Rethinking Christianity

Apr 21, 2014

As we in the Christian church regroup in an era where the church has lost much of its authority in our country, I think we need to look deeply within for why we have turned so many people off in the last forty years. From the scandals of the Catholic priests to the Protestant politicians shoving their beliefs down our throats to the generalized hypocrisy of Christians to the TV evangelists and their money-for-me agendas we in the church have a lot to answer for in the erosion of the reputation of Christianity. From hypocrisy to pride to entitlement to being judgmental to preachiness we have turned off many people.

My view on this is simple: if we can’t attract people to Jesus by the way we live, the love we share with everyone and the way we treat others with respect and justice and love, then we have no business going out to preach at them.

Have you talked to someone lately about your faith only to be overwhelmed by the hostility coming at you? Have you mostly gotten arguments or ridiculous things out of the Bible thrown at you? I did get a comment recently: “If you’re a Christian why aren’t you stoning people to death who work on the Sabbath?” At first I laughed and then I thought, “Is this the criterion for being a Christian?” But the next week in our readings, there was that law in Exodus 31:14. My reader was intending to say that if we believed one thing in the Bible, we had to believe it all.

Or has someone challenged you about something you don’t even believe and then accuse you of watering down Christianity so it’s palatable? Have they asked how you could believe in a story that has little historical basis except for the Bible? Have they accused you of avoiding the hard questions, of not liking to be challenged? Or has someone said to you that since he left Christianity behind, he’s a better person? On March 19, 2014 I had these comments on this blog and more.

Although I didn’t take these comments personally–they were certainly directed at all Christians–I do take them seriously, since this is the prevailing feeling about Christianity today in our culture. It’s easy to say that our critics are lost or bad or whatever, but really I do think we have to listen to our critics; they have some good things to say. If we listen to them, we can learn a lot.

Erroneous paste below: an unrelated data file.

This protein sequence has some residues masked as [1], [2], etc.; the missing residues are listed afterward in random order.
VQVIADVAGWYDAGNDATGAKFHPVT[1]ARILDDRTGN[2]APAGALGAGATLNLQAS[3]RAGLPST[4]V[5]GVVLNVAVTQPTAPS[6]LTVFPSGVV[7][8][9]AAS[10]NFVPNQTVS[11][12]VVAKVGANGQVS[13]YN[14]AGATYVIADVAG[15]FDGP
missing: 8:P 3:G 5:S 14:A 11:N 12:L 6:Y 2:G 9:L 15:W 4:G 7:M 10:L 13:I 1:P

This is not the time to hunker down or build walls to protect ourselves. This is the time to open up more, to search for a new language that would appeal more to today’s people than sin and hell-fire and damnation. Mostly this is the time for us to live the Gospel. The major criticism is that Christians are hypocrites—they preach one thing and do another. I think that all people are hypocrites to one extent or another because it is very difficult for human beings to be of one mind, to acknowledge that our words or actions are problematic and to change, and to live a congruent life where the inner and outer are the same. I do think this is what Jesus modeled, but how close are we to living that model?

Jesus did not just preach helping the poor, he was asking us to befriend them, too. When Paul talks about putting on the mind of Christ, he is saying that our inner life and outer life must be the same. When Jesus was angry(at the temple with the moneychangers) or fearful(in Gethsamane) he expressed it and took care of it right away. He did not hold on to it, let it build, make him judgmental of or feel better than others.

It’s the job of us Christians to live the Gospel, not just to spout its wisdom. We are to be love in this world! Loving God with all of our selves, loving our neighbors, loving the poor and rejected of this world. We need to stop using the Gospel for our ends and use it to promote the kingdom. If the one preaching the Gospel is not living it, he or she lives a lie. If it’s more important that we get your point across than that we be with this person where he or she is, than we’ve missed the whole point of Jesus’ teaching. If we are love, then we have time for the people before us, time to understand, to listen to their stories, to see them as a beloved of God, to allow them to get to know us. We are not to be the givers of the world, we are to be exchangers of love in the world.

For what good is feeding, slaking the thirst of and clothing the poor unless we allow them to feel like an important part of the equation? What good is working on a soup line if we’re wishing we were somewhere else? What good is writing a check for a charity when we could have an interesting and engaged time being with the people we want to help? Our hands-off attitude towards the poor means they might as well be lepers, we so keep our distance. God forbid that we should enter into their lives in some way, to let them into our lives, to make them feel like they belong here as much as we do.

What makes us so sure that our wealth or education or position in life or our being Christians makes us better than anyone else? God created every person, rich or poor. He gave each of us a place on this earth, lessons to learn, resources to share. He loves every single person no matter what.

What if we Christians, because of our love of Christ, were the same loving presence with every single person who crossed our paths—no matter the differences—loving, embracing, having patience, taking joy in them, exchanging love with them? What a difference that would make! We’d have to put down our Bibles and reach out our hands in welcome.


Questions to ponder over the week: What is my focus? Living what Jesus taught or preaching it? How can I be more emphasis on being true to the Gospel in what I do and say? How do I move to a more integrated life where my inner state and the outer are the same?


Check out these pages on my website this week at On the home page “An Unhelpful Pattern” and on the Meditations page “Living the Gospel.”



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